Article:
Published by Crown Publishing Group on 2/11/2014
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Following the first human exploration of Mars, Mark Watney’s crew is forced to leave him alone on the planet in the middle of a dust storm. Faced with certain starvation and stranded millions of miles from Earth, Watney is left with only his ingenuity and remaining damaged technology to help him survive.
You’ve probably heard mentions of The Martian floating around the bookish internet over the last several months or have at least seen its gorgeous cover. After watching it pop up on BookRiot‘s “Best Books We Read…” lists in October and November, I ended up reading it in early December, unable to wait until closer to the publication date. I have a soft spot for survivalist stories, regardless of the setting, and was just itching to read.
I was quickly drawn in by Mark Watney’s humorous voice, penned in a daily log of his experiences and decisions after being left behind on Mars. Yet, over time, his upbeat and hokey style rarely wanes, making it hard to take his situation seriously or feel the sense of urgency the book demands. Similarly, when Weir flashes to decisions being made on Earth after the feared loss of Watney, dialogue between the NASA scientists lack the signature of real conversations, which leaves the majority of the novel’s characters feeling flat.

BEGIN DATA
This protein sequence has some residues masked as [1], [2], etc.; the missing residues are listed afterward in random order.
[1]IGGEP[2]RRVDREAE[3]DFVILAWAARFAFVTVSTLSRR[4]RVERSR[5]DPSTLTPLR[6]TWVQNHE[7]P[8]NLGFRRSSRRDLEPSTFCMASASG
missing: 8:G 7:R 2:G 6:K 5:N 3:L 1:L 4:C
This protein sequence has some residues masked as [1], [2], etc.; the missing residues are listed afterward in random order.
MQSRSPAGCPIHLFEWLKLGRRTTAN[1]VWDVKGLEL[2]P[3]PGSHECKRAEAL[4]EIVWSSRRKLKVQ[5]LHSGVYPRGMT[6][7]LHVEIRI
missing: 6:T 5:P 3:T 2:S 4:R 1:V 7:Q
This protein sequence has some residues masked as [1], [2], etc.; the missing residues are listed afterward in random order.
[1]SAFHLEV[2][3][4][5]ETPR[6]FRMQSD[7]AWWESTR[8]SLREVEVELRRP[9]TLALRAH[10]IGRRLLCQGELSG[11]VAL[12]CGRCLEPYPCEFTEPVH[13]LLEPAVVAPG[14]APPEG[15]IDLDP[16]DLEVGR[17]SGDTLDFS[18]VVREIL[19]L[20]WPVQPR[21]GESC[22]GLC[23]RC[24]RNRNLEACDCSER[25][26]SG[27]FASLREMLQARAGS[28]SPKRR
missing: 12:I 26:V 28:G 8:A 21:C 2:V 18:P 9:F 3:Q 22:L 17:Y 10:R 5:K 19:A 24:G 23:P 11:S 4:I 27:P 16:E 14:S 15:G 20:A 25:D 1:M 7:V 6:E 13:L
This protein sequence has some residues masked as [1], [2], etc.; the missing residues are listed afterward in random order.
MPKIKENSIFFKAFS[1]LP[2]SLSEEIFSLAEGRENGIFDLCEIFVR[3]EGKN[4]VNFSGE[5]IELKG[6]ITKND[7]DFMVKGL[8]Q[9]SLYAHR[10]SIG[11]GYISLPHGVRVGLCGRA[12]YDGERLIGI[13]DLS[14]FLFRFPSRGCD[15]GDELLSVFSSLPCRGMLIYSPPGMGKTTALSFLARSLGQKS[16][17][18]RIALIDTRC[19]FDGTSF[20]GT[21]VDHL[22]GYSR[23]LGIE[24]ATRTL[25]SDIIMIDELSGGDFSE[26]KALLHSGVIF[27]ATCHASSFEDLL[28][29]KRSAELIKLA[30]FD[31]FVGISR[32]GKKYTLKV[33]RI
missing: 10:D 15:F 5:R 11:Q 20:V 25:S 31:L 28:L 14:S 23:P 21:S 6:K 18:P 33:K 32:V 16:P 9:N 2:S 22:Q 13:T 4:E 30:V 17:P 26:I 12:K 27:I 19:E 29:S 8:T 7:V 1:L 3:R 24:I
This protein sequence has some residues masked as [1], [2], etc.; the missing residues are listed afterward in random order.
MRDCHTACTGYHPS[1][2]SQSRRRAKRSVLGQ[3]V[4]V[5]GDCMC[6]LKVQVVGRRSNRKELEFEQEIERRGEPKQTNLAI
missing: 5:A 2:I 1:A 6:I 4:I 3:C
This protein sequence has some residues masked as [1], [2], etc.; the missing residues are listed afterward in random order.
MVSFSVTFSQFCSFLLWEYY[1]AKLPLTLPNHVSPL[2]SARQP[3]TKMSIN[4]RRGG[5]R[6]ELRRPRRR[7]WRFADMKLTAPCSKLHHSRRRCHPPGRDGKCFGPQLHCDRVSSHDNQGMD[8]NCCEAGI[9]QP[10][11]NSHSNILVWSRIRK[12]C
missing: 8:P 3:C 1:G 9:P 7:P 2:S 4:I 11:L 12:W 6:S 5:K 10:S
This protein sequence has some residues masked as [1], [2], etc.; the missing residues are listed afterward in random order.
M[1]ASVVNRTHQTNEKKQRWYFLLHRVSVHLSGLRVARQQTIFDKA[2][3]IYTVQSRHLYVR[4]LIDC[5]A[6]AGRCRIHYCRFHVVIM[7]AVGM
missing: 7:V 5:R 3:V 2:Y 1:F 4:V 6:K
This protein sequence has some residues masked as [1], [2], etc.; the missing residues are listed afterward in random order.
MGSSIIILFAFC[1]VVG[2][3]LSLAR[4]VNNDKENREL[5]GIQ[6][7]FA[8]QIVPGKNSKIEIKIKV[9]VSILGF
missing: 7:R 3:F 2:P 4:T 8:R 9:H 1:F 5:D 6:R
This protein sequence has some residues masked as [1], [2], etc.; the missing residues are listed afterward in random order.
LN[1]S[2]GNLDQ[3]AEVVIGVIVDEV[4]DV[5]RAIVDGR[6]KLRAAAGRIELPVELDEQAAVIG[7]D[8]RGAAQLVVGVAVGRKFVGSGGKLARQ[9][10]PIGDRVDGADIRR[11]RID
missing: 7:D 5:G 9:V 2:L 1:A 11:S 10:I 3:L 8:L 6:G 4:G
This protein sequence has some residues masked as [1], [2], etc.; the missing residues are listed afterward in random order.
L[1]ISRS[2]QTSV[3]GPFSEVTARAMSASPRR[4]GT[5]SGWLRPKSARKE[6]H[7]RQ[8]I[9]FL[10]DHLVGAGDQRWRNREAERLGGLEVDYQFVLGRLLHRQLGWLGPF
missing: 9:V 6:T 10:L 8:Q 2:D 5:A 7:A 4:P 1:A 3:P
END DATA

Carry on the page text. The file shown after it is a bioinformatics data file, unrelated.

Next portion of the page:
Though some of The Martian‘s arc is saved by Weir’s clear technical knowledge and his ability to propel Watney through a series of obstacles on the foreign planet, I found myself wishing I was watching the action as opposed to reading it (a film already seems to be in the works, so this looks like it could be a possibility in the near future). I seem to be floating alone in this opinion, but between the lulls of technical descriptions and overkill of Watney’s playful tone, The Martian failed to draw me in to the pull of its world.